Too often as women and girls, we are told to tone it down and to be “lady like,” which typically implies quiet and small. While I want my daughter to have class and to be polite, I refuse to ask her to fit into the stereotypical mold of “being a lady.” She has too much insight and love to offer the world to just sit back quietly.

I want her to be brave, to forge ahead even when she is scared and accomplish all the things she feels in her heart she is meant to do. I don’t want her to feel that she has to “fit in,” rather my desire is that she would find the courage and strength to bring others in instead. To bring those around her into a place of love and acceptance, as they are and for who they are.

“Kind people are brave people. Brave is not something you should wait to feel. Brave is a decision. It is a decision that compassion is more important than fear, than fitting in, than following the crowd.” – Glennon Doyle Melton

When she was born, she came out yelling and she has been a force ever since. She continually challenges me. She is smart, she is tenacious and she is full of passion for life. She is also tenderhearted and kind. I hope that she will never lose these qualities. I pray that as her mom, I will be able to channel her in the right directions, encourage her, stand by her and never try to change who she is. My heart breaks and burst with pride at the same time as I watch her learn and grow.

So into a new school year we go, hand in hand.

Madi –

You are the joy of my heart, you are the greatest gift. May you always know the power you hold deep inside. May you continue to let your love and light shine brightly. May you always have courage and be kind.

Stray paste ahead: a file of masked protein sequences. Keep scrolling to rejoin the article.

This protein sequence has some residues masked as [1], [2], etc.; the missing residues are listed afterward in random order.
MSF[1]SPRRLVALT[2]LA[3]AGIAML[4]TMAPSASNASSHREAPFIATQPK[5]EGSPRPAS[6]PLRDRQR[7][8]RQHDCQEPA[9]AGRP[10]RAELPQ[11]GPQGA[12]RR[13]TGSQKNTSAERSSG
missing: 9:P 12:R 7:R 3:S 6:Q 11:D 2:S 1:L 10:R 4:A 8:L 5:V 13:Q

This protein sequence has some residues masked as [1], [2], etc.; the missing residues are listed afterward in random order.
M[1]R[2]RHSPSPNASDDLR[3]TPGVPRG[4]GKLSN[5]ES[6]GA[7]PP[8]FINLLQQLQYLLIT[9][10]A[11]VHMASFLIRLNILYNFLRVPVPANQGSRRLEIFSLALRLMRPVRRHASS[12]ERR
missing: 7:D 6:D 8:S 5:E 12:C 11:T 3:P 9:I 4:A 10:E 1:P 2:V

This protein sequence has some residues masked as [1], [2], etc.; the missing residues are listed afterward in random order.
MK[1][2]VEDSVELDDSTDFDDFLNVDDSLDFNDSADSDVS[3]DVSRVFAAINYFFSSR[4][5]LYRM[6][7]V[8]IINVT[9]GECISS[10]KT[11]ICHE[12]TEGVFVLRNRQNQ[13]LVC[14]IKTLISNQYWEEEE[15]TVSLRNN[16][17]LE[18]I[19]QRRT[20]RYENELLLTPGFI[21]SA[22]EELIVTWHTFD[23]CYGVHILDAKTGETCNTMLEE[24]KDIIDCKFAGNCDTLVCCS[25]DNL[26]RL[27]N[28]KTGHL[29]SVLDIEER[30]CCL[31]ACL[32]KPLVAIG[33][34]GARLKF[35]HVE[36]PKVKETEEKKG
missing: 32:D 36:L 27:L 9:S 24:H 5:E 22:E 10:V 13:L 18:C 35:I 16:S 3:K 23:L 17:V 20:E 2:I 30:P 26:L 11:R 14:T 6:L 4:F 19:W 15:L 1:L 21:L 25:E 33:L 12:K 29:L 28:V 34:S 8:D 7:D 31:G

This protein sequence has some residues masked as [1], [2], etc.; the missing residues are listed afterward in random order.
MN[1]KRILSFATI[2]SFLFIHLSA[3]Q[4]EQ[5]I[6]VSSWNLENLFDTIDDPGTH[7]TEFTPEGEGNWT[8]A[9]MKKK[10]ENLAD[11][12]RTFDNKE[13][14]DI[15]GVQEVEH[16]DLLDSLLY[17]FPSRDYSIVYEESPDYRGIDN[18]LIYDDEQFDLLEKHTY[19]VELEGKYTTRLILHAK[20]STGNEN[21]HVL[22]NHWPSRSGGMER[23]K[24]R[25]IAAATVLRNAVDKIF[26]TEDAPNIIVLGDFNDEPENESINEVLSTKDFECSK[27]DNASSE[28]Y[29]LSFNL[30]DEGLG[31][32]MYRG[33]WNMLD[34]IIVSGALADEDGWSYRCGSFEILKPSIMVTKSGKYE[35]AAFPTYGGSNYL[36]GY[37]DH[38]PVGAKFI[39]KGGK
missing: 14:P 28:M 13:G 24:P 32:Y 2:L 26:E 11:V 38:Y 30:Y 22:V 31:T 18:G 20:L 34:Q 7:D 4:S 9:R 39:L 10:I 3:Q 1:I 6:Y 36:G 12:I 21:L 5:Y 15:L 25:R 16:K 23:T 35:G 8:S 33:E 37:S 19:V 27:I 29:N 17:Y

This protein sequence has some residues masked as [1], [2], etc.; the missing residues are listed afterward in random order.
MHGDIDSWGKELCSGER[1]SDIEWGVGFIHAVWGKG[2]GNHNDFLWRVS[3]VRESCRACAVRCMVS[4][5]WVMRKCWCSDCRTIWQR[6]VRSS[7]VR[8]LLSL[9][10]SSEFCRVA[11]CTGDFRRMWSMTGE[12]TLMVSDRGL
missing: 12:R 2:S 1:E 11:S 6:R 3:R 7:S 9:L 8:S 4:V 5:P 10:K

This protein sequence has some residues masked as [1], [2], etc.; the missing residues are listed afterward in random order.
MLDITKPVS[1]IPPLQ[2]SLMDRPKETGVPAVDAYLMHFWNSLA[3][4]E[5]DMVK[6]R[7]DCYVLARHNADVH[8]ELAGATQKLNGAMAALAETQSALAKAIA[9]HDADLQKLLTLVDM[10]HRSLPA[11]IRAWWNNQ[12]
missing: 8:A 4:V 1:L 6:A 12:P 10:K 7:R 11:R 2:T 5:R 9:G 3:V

I love you, xo




A Safe Place to Land

There have been many times during this process of separation and divorce that I have wanted to explain things to Madi but I can’t. There are things that are too far beyond her ability to comprehend and process. Sometimes she asks me the hard questions …
“why can’t you and daddy live together again?”
“why did we have to move from our old house?”
“why do I have to leave you?”
And my heart feels like it’s dying a little every time.

I don’t always have the words that she needs. I know that she will understand someday when she is older but I don’t want to bank on that and wish her life away. In these moments, all I can do is hold her close and validate her feelings. I let her know that it’s ok to be sad, that I feel sad too. I let her know that she is so very loved by so many people and that we will get through this together. Of course I wish I could erase the hard times in her life altogether.

I don’t have all the “right answers” or a magical fix, but what I do have is the ability to give my daughter a safe and secure place to land. Sometimes this is as simple as cuddles on the couch while we watch a favorite movie, other times it means being ok with “not ok” behavior. It can be easy to forget that children have bad days too. Often it seems that our adult expectation is for children to “behave” with little consideration as to how they may be feeling. I know that when I am having an especially rough day, I just want someone to understand that, be ok with it, and maybe give me a hug. Why should I expect any different from my child?

As adults, we won’t always have someone there to give us support when we need it. As a mom, I am able to give my daughter the support she needs. Often this requires letting go of my expectations of her behavior and allowing her to express her emotions in whatever way she may need to. On days where I am at my best, this is easy. On days when I am struggling myself, this can be especially challenging.